ABSTRACT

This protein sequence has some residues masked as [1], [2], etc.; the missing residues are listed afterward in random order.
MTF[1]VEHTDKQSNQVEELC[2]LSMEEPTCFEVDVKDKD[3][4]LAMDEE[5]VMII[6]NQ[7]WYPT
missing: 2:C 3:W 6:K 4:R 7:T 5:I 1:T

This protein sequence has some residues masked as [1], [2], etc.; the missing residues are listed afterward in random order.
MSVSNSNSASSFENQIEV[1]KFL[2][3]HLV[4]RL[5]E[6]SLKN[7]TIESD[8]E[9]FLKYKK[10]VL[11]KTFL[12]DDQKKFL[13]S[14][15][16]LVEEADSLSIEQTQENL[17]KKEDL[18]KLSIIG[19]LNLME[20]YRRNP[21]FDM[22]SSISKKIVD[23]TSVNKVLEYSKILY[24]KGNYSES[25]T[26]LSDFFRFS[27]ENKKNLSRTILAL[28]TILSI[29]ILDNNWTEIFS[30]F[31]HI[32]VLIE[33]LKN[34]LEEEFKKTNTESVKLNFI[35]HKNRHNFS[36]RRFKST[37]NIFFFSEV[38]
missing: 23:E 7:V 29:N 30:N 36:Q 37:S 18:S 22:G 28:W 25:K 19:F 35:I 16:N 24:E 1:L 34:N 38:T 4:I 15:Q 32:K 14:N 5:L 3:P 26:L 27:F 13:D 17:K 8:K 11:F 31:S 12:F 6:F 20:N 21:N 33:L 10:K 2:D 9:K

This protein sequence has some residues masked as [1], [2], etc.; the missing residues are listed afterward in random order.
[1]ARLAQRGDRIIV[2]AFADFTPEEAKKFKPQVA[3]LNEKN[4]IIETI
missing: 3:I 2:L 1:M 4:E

This chapter presents assembling suspicion as a technique of diffuse securitising and it's unbinding of security. It introduces Ericson and Haggerty's work on policing as risk communication, and explores a process of diffuse securitising that challenges exceptionalist securitising as well as the understanding of policing as social control. The chapter discusses a form of policing that securitises by enacting flows of risk information. In 1997 Richard Ericson and Kevin Haggerty published an influential book Policing the risk society. It drew attention to a range of policing practices that in the understanding of policing as a coercive practice of social control, sustaining public order and crime control disappear in the background. Instead of rendering suspicions through the creation of statistical probabilities translated into algorithmic connections, one seeks to pre-empt rather than prevent criminal practice. Assembling suspicion is a continuously developing process characterised by relatively small changes and adaptations.